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Raspberry Pi 3 Benchmarks

I try to make it short for now as I spent a very week just before my vacation on trying set up proper benchmarking environments. Generally the overall experience of getting Caffe running on plain vanilla OSX, Ubuntu and RasPi Jessies is horrible. I will publish my really working scripts after I get back.

Putting this aside I wanted to see the numbers for devices seeing a cat in 'cat.jpg' with Squeezenet.

I grabbed the necessary files from
https://github.com/DeepScale/SqueezeNet/tree/master/SqueezeNet_v1.1
https://raw.githubusercontent.com/rmekdma/SqueezeNet/9d981310f66e5285083123cba364b3efa4a6ff55/SqueezeNet_v1.1/deploy.prototxt

With Caffe on CPU

time ./build/examples/cpp_classification/classification.bin \
models/squeezenet11/deploy.prototxt \
models/squeezenet11/squeezenet_v1.1.caffemodel \
data/ilsvrc12/imagenet_mean.binaryproto \
data/ilsvrc12/synset_words.txt \
examples/images/cat.jpg

gives me following averages:
- 0.15s (Macbook Air 13", early 2015, 1,6 Ghz Intel Core i5, 8Gb RAM running macOS Sierra)
- 0.19s (Lenovo Thinkpad T420S running latest Ubuntu)
- 1.1s (RasPi 3 running RasPi Jessie)

Now hacking classification_example.py as follows
...
print (str(datetime.now()))
output, userobj = graph.GetResult()
print (str(datetime.now()))
order = output.argsort()[::-1][:6]
print (str(datetime.now()))
...
the Movidius stick gives me from an Ubuntu averages of
- 0.307s on cat.jpg.

What should I run/test on to get numbers that give me a bigger smile? :)

PS: does anyone have a working install script for OpenCV on RasPi for Python3 (maybe without virtualenv)? That part is kinda just mentioned in the video, but the Interwebz give the general blob of almost working nothings in the topic -- it's especially painful as compiling OpenCV on a RasPi is far from being instant.

Comments

  • 6 Comments sorted by Votes Date Added
  • edited August 2017 Vote Up1Vote Down

    Been down that path before... For RasPi, takes about an hour if I'm remembering correctly. The OpenCV part:

    cd ~
    wget -O opencv.zip https://github.com/Itseez/opencv/archive/3.1.0.zip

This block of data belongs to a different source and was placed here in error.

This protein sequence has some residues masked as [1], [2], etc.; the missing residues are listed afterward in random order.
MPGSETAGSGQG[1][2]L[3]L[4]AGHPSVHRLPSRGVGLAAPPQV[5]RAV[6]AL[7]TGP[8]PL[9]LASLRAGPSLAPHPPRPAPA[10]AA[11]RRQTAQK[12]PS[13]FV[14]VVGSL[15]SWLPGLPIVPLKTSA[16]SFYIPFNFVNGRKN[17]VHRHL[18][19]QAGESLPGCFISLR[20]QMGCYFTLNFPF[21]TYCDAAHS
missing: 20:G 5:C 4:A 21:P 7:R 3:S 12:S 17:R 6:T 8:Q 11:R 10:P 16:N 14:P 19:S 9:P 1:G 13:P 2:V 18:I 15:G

unzip opencv.zip
    wget -O opencv_contrib.zip https://github.com/Itseez/opencv_contrib/archive/3.1.0.zip
    unzip opencv_contrib.zip

    cd ~/opencv-3.1.0/
    mkdir build
    cd build
    cmake -D CMAKE_BUILD_TYPE=RELEASE -D CMAKE_INSTALL_PREFIX=/usr/local -D INSTALL_PYTHON_EXAMPLES=ON -D OPENCV_EXTRA_MODULES_PATH=~/opencv_contrib-3.1.0/modules -D BUILD_EXAMPLES=ON ..
    make -j4
    sudo make install
    sudo ldconfig

    I use the following to get stuff in place prior to installing OpenCV (some of it specific to what I'm doing and some of it not needed for OpenCV, but...):

    sudo apt-get update
    sudo apt-get upgrade
    sudo apt-get install build-essential cmake pkg-config
    sudo apt-get install libjpeg-dev libtiff5-dev libjasper-dev libpng12-dev
    sudo apt-get install libavcodec-dev libavformat-dev libswscale-dev libv4l-dev
    sudo apt-get install libxvidcore-dev libx264-dev
    sudo apt-get install libgtk2.0-dev
    sudo apt-get install libatlas-base-dev gfortran
    sudo apt-get install tesseract-ocr
    sudo apt-get install python2.7-dev python3-dev
    sudo apt-get install avahi-daemon

    sudo pip3 install picamera
    sudo pip3 install matplotlib
    sudo pip3 install numpy
    sudo pip3 install pytesseract

  • @soobrosa Recompiling the graph file for SqueezeNet_v1.1 with the -s 12 option may give you a bigger smile.

    This requires you to modify the deploy.prototxt file by changing the batch size to 1 (the default value is 10).

    You can recompile the graph file by using mvNCCompile.pyc (included with the Movidius NCS SDK) using the squeezenet_v1.1.caffemodel weights and the -s 12 option which will enable usage of all 12 SHAVE vector processors simultaneously.

    Afterwards, you can copy the new graph file over to the ncapi/networks/SqueezeNet directory and re-run classification_example.py with the "3" option to specify the SqueezeNet network.

    Thank you and let us know your results.

  • This is somewhat disappointing news. .307s ?

  • @Tome_at_Intel @chrispete thanks for weighing in!

    -s 12 with Squeezenet 1.1 ended up with 41(!) ms. Impressive!

    I made a short write-up here:
    https://medium.com/@soobrosa/deep-learning-on-the-edge-first-impressions-of-the-movidius-neural-compute-stick-7de09eeca2d6

  • 41 ms is impressive. That was on a Raspberry Pi? Thanks for a great review.
    Hope to see something with R CNN or YOLO type detection speeds.

    I read the new Myriad X chip set only has 16 shave cores. Seems like it
    should get about the same results.
    Even though its on the front page of the Intel site https://www.intel.com/content/www/us/en/homepage.html
    the specs and release dates are quite sketchy.

  • @chicagobob123 technically it was on the Neural Stick, but I tried from both the Ubuntu and the Raspbian and it was the same 41 ms.

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